Godfrey begins with “The Importance of Calvin,” pointing out that once a person learns about Calvin, that person either admires or loathes Calvin.  There’s no neutrality–yet the impact of Calvin on Western thought and civilization cannot be denied.  For someone who has read a number of books on Calvin’s life and thought, though a short work (208 pages), it proved both insightful and informative, especially in its first section, “Calvin as Pilgrim.”  In the second section, Godfrely really does get to the heart of God’s theology and what drives Calvin.  It’s here also that the reader finds that Calvin is hardly the innovator of some of the doctrinal positions which have vexed so many of his critics.  I will be remiss if I didn’t mention that excerpts from Calvin’s voluminous correspondence to various individuals and churches is something of a treat.  It is here that we get to see the pastor care and personal touch of Calvin.  Regarding the execution of Michael Servetus by burning at the stake, Godfrey writes, “Through the centuries since this execution Calvin has been frequently portrayed as severe, judgmental, intolerant, and violent.  He has been represented as a great persecutor.  In fact, Calvin’s attitude toward punishing heretics was quite typical in the sixteenth century.  However barbaric such views may seem today, the vast majority of Europeans would have agreed with Calvin in his day.”  It must be noted that Calvin never sought fame and money.  In fact, commenting on the death and burial of Moses, Calvin writes, “It is good that famous men should be buried in unmarked graves.”  On Saturday, May 27, 1564, Calvin died peacefully and quietly at age fifty-four, all worn-out.  The next day, Sunday, he was buried in an unmarked grave at a secret location somewhere in Geneva.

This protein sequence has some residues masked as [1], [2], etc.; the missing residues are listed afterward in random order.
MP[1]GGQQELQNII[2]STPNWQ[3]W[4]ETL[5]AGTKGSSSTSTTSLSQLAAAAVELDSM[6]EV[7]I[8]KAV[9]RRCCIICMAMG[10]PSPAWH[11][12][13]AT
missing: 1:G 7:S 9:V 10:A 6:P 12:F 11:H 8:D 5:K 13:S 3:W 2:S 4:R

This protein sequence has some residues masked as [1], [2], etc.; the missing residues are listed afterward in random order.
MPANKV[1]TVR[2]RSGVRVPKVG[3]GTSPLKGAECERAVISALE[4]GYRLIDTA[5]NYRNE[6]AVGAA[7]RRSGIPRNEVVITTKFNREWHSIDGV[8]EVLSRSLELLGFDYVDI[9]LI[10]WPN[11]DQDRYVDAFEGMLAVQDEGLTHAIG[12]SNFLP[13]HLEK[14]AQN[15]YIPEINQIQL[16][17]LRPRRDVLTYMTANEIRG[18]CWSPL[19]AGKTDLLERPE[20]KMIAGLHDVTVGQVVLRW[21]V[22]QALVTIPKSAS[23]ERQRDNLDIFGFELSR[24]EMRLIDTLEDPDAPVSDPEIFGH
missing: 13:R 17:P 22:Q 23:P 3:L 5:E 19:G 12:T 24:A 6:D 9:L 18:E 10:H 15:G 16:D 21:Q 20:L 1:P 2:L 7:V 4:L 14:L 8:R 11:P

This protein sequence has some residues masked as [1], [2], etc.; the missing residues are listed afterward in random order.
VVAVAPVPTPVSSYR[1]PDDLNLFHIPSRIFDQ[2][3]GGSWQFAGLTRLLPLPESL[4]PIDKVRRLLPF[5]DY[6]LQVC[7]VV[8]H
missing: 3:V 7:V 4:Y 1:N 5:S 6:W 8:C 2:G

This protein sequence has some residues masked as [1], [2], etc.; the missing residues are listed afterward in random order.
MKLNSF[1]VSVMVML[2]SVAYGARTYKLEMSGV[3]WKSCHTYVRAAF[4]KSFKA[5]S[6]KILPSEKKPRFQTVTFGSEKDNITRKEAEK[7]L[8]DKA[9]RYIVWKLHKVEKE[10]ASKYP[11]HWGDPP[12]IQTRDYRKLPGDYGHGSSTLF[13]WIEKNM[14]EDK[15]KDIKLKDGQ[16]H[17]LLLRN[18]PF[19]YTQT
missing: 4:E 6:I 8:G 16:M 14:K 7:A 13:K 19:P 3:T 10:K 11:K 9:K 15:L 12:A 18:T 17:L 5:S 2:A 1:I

As a great admirer of John Calvin, as pastor and theologian, I welcome this work by W. Robert Godfrey and cannot commend it too highly.  It’s worth the read.

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Poll: Women in Leadership

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Baptists and Alcohol

Bible and AlcoholLet’s be clear about one thing: Scripture does not forbid the use of alcohol.  Rather, it forbids the exessive use of alcohol to the point of drunkenness (Gal. 5:21; 1 Tim. 3:3).

So where did teetotalism come from amoung Baptists?

Well, readers would be surprised to learn that at one point Baptists use to consume alcohol, wine, and so on.

Total abstinence is as recent as the 1800s.  There’s nothing in church history to disprove this.

Baptists who insist on teetotalism cannot escape the fact that Jesus turned water into wine, and that Paul told Timothy in 1 Timothy 5:23 to stop drinking water alone, but to use wine to help his stomach ailments.

Neither am I trying to promote the use of alcohol consumption here.  But to force Scripture to say something that it doesn’t is wrong.

So when Baptist leaders says that “there’s no place for use of alcohol for followers of Christ,” it’s because they’re intoxicated (pun intended) with their own zeal and tradition, not Scripture.

Now while Scripture doesn’t call for teetotalism, the follower of Christ must employ wisdom and sound judgment, in this matter.